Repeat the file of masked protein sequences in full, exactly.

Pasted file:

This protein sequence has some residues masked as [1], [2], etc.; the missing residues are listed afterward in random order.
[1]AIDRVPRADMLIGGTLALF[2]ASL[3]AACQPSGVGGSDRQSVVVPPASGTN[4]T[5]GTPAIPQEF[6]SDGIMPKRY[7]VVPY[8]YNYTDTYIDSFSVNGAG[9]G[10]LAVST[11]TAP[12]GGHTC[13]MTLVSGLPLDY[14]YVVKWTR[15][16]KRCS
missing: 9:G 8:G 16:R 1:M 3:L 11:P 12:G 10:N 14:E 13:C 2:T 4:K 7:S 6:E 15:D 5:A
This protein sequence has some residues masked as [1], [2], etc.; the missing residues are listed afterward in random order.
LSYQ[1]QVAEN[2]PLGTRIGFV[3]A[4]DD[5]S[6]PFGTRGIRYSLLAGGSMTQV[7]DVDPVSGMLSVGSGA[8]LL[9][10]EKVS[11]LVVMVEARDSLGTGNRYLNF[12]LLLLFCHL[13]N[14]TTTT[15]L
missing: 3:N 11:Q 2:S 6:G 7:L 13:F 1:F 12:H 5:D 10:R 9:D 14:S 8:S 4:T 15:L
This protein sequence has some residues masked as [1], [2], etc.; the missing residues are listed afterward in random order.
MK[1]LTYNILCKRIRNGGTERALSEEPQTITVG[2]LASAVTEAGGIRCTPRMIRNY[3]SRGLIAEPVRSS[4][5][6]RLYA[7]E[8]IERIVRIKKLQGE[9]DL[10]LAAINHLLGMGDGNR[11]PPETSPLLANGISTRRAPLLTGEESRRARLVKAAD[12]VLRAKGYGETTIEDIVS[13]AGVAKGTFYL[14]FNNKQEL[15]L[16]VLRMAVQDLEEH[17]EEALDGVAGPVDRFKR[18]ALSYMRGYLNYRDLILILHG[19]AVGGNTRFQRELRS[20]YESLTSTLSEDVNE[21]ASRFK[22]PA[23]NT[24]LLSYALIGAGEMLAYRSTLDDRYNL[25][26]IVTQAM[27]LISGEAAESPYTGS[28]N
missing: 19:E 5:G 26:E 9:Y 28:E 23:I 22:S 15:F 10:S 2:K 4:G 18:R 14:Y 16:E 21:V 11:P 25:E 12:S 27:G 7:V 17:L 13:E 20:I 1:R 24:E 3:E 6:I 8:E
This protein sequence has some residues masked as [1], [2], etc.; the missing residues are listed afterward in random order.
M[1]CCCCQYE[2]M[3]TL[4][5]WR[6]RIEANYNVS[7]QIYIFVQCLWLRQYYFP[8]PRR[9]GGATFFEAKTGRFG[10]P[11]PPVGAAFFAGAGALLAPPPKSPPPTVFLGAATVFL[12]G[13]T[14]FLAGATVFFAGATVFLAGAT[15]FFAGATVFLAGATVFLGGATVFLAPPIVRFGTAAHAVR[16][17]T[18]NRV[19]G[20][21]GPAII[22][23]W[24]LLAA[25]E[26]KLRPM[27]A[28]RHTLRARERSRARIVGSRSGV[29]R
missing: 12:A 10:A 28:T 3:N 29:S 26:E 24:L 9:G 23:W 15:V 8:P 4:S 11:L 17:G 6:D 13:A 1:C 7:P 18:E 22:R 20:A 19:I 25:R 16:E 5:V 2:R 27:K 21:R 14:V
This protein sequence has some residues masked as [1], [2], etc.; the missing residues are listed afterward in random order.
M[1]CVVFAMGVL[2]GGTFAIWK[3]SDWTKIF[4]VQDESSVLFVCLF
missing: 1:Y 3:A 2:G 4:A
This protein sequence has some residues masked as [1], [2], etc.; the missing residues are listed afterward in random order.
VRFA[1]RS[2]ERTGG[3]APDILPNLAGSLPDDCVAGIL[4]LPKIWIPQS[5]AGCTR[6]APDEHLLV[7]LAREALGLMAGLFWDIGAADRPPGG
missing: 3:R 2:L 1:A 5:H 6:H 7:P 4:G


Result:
This protein sequence has some residues masked as [1], [2], etc.; the missing residues are listed afterward in random order.
[1]AIDRVPRADMLIGGTLALF[2]ASL[3]AACQPSGVGGSDRQSVVVPPASGTN[4]T[5]GTPAIPQEF[6]SDGIMPKRY[7]VVPY[8]YNYTDTYIDSFSVNGAG[9]G[10]LAVST[11]TAP[12]GGHTC[13]MTLVSGLPLDY[14]YVVKWTR[15][16]KRCS
missing: 9:G 8:G 16:R 1:M 3:L 11:P 12:G 10:N 14:E 13:C 2:T 4:K 7:S 6:E 15:D 5:A
This protein sequence has some residues masked as [1], [2], etc.; the missing residues are listed afterward in random order.
LSYQ[1]QVAEN[2]PLGTRIGFV[3]A[4]DD[5]S[6]PFGTRGIRYSLLAGGSMTQV[7]DVDPVSGMLSVGSGA[8]LL[9][10]EKVS[11]LVVMVEARDSLGTGNRYLNF[12]LLLLFCHL[13]N[14]TTTT[15]L
missing: 3:N 11:Q 2:S 6:G 7:L 13:F 1:F 12:H 5:D 10:R 9:D 14:S 8:S 4:T 15:L
This protein sequence has some residues masked as [1], [2], etc.; the missing residues are listed afterward in random order.
MK[1]LTYNILCKRIRNGGTERALSEEPQTITVG[2]LASAVTEAGGIRCTPRMIRNY[3]SRGLIAEPVRSS[4][5][6]RLYA[7]E[8]IERIVRIKKLQGE[9]DL[10]LAAINHLLGMGDGNR[11]PPETSPLLANGISTRRAPLLTGEESRRARLVKAAD[12]VLRAKGYGETTIEDIVS[13]AGVAKGTFYL[14]FNNKQEL[15]L[16]VLRMAVQDLEEH[17]EEALDGVAGPVDRFKR[18]ALSYMRGYLNYRDLILILHG[19]AVGGNTRFQRELRS[20]YESLTSTLSEDVNE[21]ASRFK[22]PA[23]NT[24]LLSYALIGAGEMLAYRSTLDDRYNL[25][26]IVTQAM[27]LISGEAAESPYTGS[28]N
missing: 19:E 5:G 26:E 9:Y 28:E 23:I 22:S 15:F 10:S 2:K 4:G 18:R 14:Y 16:E 21:V 11:P 25:E 12:S 27:G 7:V 17:L 13:E 20:I 1:R 24:E 3:E 6:I 8:E
This protein sequence has some residues masked as [1], [2], etc.; the missing residues are listed afterward in random order.
M[1]CCCCQYE[2]M[3]TL[4][5]WR[6]RIEANYNVS[7]QIYIFVQCLWLRQYYFP[8]PRR[9]GGATFFEAKTGRFG[10]P[11]PPVGAAFFAGAGALLAPPPKSPPPTVFLGAATVFL[12]G[13]T[14]FLAGATVFFAGATVFLAGAT[15]FFAGATVFLAGATVFLGGATVFLAPPIVRFGTAAHAVR[16][17]T[18]NRV[19]G[20][21]GPAII[22][23]W[24]LLAA[25]E[26]KLRPM[27]A[28]RHTLRARERSRARIVGSRSGV[29]R
missing: 12:A 10:A 28:T 3:N 29:S 26:E 24:L 9:G 23:W 15:V 8:P 4:S 11:L 17:G 6:D 13:A 1:C 7:P 18:E 22:R 20:A 19:I 25:R 16:E 5:V 2:R 27:K 21:R 14:V
This protein sequence has some residues masked as [1], [2], etc.; the missing residues are listed afterward in random order.
M[1]CVVFAMGVL[2]GGTFAIWK[3]SDWTKIF[4]VQDESSVLFVCLF
missing: 1:Y 3:A 2:G 4:A
This protein sequence has some residues masked as [1], [2], etc.; the missing residues are listed afterward in random order.
VRFA[1]RS[2]ERTGG[3]APDILPNLAGSLPDDCVAGIL[4]LPKIWIPQS[5]AGCTR[6]APDEHLLV[7]LAREALGLMAGLFWDIGAADRPPGG
missing: 3:R 2:L 1:A 5:H 6:H 7:P 4:G